“So I say to you, ask, and it will be given to you; seek, and you will find; knock, and it will be opened to you. For everyone who asks, receives; and he who seeks, finds; and to him who knocks, it will be opened.” – Luke 11:9-10 (NASB)
IIn need? Ask. Receive. Lost? Seek. Find. On the outs? Knock at the Entrance. This is a promise. But these are not promises we will receive substantive goods. Not promises of material prosperity. Jesus is emphasizing the effectiveness of prayer. A threefold promise. The triple exhortation is as follows: ask, seek, knock. Arranged in an escalating scale of intensity. Ask. Asking suggests humility and a mindfulness of our need. When we asks, we expect an answer. This demonstrates a faith in God the Father. Having such a faith makes the prayer warm and personal. Seek. Seeking is asking plus acting. We must be active in striving to obtain the fulfilment of our needs. For example, as we pray for a deeper knowledge of the Bible, we should also diligently search and examine the Scriptures. Knock. Knocking is asking plus acting plus persevering. We are doing the knocking again and again until the door is opened. Another translation would be “continue to ask, to seek, to knock.” We continue knocking at the door of the kingdom-palace until our King, who is at the same time our Father God, and our Savior, opens and supplies whatever is needed.
“When He approached Jerusalem, He saw the city and wept over it, saying, “If you had known in this day, even you, the things which make for peace! But now they have been hidden from your eyes.” Luke 19: 41-42 (NASB)
We are thinking this week about the events during the last week that Jesus spends before His death on the cross. We remember that the crowds sang praises to him as He approached and entered the City of Jerusalem. Even though people were eager to see Jesus come and were singing to Him, Jesus knew that the leaders of the city had rejected Him and were planning to kill Him. So when He looked at the city the next day it made him weep. The timing of this crying may seem incongruous with the triumphal entry, but it reveals that Jesus knew the true superficiality of the peoples’ hearts, and His mood was anything but giddy as He rode into the city. The same crowd would soon cry for his death (Luke 23:21). The very thought of Jesus weeping over a city like this reminds us that He is aware of our weaknesses and He is touched by our spiritual needs. That’s what encourages us to bring our needs to Him because we know He is praying for us in heaven even these days. Let us not neglect to bring our needs to God in Jesus’ name.
“As he was drawing near—already on the way down the Mount of Olives—the whole multitude of his disciples began to rejoice and praise God with a loud voice for all the mighty works that they had seen, saying, “Blessed is the King who comes in the name of the Lord! Peace in heaven and glory in the highest!” Luke 19:38 (ESV)
Today is another special day for us who know Jesus Christ as our Savior. We call it Passion Sunday or Palm Sunday because as the people welcomed Jesus they laid down their robes and palm branches in the road in front of Jesus It is the day the people outside of Jerusalem followed him and sang praises to the Lord as he approached the city. Notice the words “the whole multitude of his disciples.” Many people were following Jesus hoping He would establish His kingdom and free them from Roman tyranny. But Jesus had a different plan. The verse we have for today is the message that God wanted people to proclaim on that day. When the Pharisees suggested that Jesus rebuke those who were singing, He replied that if these people did not tell the message, the stones would cry out. What the people sang was the truth which needed to be heard. It’s is a message which we all need to proclaim. This Jesus who was to die on the cross that very week is our King. We need to recognize Him as the King of our lives and we need to honor Him every day.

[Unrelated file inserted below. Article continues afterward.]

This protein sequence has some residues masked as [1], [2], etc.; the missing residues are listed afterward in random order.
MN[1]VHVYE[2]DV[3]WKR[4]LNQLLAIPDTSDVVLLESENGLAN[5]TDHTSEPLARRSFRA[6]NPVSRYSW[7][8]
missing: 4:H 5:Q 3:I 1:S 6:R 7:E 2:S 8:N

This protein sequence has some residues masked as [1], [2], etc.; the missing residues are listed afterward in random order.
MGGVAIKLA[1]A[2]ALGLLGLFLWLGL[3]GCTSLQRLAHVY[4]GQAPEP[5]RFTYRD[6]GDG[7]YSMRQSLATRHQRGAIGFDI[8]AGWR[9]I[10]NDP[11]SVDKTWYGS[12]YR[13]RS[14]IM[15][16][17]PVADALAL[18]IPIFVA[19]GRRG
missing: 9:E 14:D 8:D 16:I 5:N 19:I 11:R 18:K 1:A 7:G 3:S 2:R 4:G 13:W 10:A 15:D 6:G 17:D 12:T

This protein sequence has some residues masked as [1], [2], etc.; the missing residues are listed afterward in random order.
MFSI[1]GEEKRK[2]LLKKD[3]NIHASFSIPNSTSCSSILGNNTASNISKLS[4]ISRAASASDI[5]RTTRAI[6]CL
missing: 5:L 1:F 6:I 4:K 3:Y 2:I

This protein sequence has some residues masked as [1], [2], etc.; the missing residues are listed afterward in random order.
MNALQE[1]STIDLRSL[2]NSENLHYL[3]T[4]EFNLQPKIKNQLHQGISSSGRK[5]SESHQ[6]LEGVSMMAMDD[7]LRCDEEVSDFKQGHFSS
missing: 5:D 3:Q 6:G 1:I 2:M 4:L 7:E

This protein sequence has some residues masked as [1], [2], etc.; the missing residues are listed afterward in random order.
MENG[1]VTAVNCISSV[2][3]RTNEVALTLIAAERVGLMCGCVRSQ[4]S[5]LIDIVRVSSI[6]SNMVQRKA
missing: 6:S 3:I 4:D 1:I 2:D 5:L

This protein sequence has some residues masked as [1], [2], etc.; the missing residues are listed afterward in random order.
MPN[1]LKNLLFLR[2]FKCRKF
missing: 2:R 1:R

“Stay dressed for action and keep your lamps burning, and be like men who are waiting for their master to come home from the wedding feast, so that they may open the door to him at once when he comes and knocks” – Luke 12:35-36 (ESV)
The boss is coming home! The owner of the estate is returning from his wedding and honeymoon with his new bride. It may be at any time so we need to be ready, dressed and with everything prepared just so. It is no time to be surprised. The owners will come at any moment but it is not specified by exact time. Certainly we want to be ready and not found doing other things in the meantime. Yes, other things that are happening now might seem more enjoyable than waiting for the return of the boss. It is in verse 37 that we have our promise. The importance here is to be in readiness at all times for Christ’s return. When He comes he will take the servant’s role and wait on them. This remarkable parable pictures Christ, at His return, ministering as a servant to believers. The parable describes a scene in which servants were waiting for their master to return from a wedding banquet with his bride. They were to remain constantly vigilant so that the master would be able to come into the house whenever he might arrive at home.
“ And he went down with them and came to Nazareth and was submissive to them. And his mother treasured up all these things in her heart. And Jesus increased in wisdom and in stature and in favor with God and man.” – Luke 2:51-52 (ESV)
The Bible gives us a good amount of detail about the birth of Jesus and who witnessed the Son of God coming to earth. Angels, shepherds, VIP’s from far East, and others became aware of the birth of Jesus. However, we have very little detail of his life between His parents’ presentation of him at the temple and the beginning of his ministry thirty years later. But we have one account when Jesus was twelve years old. His parents brought him to Jerusalem for Passover and the Feast of Unleavened Bread. Jesus is not in the caravan back to Nazareth and it is discovered he is missing after the first day’s travel. Returning to Jerusalem Joseph and Mary find him in the temple with the teachers of the Law. It was logical to Jesus that He would be where He was for it was His Father’s house and He knew who He was. Other than today’s verses, nothing is said of His life until John the Baptizer announces him and Jesus is baptized by John. We know that Jesus was submissive to his parents and in favor with God and man.